– not allowing comments at all
    – using captha’s that are easier for machines to read than humans ï?Š
    – the use/need of logon credentials
    – Moderation in its most draconian of forms and as a means of last resort, i.e. needs to be approved.

    I guess these can be grouped into the usability of the software to promote appropiate comments and the lack of rich capabilities to deal with comments. For both of these areas I think that they have to evolve and greatly improve, as they don’t really handle the issue that it’s a human making the comments afterall �

    When it comes to usability of the software, I won’t go too much into some of my views on this, but I often wonder why techniques like KittenAuth test ( are not used, as I certainly think they are more usable that text based CAPTHA’s (which have been cracked already) and it will be a long time I reckon before machine vision will be able to deal with the issues that KittenAuth presents.

    As for the rich capabilities to deal with comments, I guess this brings up the issue of the different types/styles of blogs, the many reasons for blogging, the different types/styles of conversation/engagement that takes place and the social networks that form around these blog.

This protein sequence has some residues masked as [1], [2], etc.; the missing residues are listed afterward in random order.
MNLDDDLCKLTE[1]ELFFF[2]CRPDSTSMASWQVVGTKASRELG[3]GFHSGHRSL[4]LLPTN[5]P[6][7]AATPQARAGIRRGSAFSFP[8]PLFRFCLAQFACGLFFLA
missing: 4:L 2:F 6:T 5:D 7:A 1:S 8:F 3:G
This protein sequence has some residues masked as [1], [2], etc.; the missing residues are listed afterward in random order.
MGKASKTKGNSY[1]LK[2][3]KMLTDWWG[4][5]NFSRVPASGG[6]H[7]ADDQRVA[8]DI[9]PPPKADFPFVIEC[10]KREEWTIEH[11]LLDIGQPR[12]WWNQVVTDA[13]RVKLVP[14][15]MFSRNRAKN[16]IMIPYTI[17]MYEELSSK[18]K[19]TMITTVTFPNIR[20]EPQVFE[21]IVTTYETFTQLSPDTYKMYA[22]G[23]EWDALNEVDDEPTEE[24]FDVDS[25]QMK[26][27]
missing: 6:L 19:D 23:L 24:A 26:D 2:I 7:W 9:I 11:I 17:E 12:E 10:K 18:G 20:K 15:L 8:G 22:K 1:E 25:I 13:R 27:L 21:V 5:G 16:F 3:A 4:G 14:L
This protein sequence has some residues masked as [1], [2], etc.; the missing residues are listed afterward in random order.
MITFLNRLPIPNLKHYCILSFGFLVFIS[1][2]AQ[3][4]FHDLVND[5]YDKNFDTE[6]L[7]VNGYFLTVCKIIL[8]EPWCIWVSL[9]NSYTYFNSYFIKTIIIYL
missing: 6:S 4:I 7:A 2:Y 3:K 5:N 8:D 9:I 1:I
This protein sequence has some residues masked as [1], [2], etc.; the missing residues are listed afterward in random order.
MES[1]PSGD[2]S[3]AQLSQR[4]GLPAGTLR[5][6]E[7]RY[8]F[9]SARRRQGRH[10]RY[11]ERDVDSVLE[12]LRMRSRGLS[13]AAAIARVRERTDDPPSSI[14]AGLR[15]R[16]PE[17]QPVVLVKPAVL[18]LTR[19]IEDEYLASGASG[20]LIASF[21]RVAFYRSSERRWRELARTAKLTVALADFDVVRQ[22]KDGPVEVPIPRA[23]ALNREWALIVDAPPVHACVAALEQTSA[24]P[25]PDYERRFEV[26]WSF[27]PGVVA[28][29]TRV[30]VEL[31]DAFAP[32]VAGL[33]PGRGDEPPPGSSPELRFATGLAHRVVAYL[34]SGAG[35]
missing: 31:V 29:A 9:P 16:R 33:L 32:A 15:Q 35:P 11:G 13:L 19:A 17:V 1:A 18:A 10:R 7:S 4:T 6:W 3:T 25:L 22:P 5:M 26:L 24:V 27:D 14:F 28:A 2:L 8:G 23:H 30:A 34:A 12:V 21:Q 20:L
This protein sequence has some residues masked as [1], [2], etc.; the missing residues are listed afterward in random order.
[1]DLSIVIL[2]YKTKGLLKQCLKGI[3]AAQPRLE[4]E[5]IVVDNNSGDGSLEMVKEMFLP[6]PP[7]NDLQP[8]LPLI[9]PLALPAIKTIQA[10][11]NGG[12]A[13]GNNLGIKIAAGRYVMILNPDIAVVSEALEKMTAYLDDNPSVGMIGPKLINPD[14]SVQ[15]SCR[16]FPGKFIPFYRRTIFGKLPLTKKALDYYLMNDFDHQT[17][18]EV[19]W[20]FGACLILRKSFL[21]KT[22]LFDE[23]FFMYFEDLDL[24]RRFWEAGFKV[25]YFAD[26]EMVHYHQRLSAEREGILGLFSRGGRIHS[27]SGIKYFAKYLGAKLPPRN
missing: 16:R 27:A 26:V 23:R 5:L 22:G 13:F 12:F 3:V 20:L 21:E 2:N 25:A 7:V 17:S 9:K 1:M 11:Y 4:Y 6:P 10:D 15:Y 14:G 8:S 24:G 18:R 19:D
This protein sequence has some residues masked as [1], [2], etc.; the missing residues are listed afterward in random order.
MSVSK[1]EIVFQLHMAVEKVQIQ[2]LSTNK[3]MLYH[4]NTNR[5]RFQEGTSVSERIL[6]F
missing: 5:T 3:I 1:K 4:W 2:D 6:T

When it comes to A-List bloggers I think they highlight both the strength and weaknesses of blogging software as it is today. They highlight that blogging forms a ecosystem of conversations and when an individual is successful enough at blogging to form a big enough social network around his/her blog, the issues of the “tyranny of the mob� and civility appears.

    If the blogosphere has its own self-correcting mechanism, on a blogs to blogs level, why does blogging software do the same thing with comments on a blog, especially when a blog is sufficiently popular enough that it becomes a focal point for a discussion.

    For example, the comments on a blog entry and the blog entry itself are two separate entities in my view and should not be displayed on the same page. The way I currently see it, the blog entry seeds a discussion that can take place off the blog (i.e. someone tracksback from another blog) or on the blog but in a separate place (visually on a separate page).
    As for moderation itself, I have been wondering should blogging software develop a reputation engine/system, especially for those problems that happens more often on A-lister blogs and also develop a mechanism for tagging, rating etc. okay so you probably would have to identify your self to the system, but this could be handle by some of the meta-identity systems that are in the pipeline (so the identity is based on persona and not individual). With something like a meta-identity system in place, the reputation system could be leverage to vet the comments for relevant and civility to the blog and allow for a more fluid conversation.

    While I appreciate the naked conversation, face-to-face conversations are guided by social norms that online conversations have not currently been able to replicate.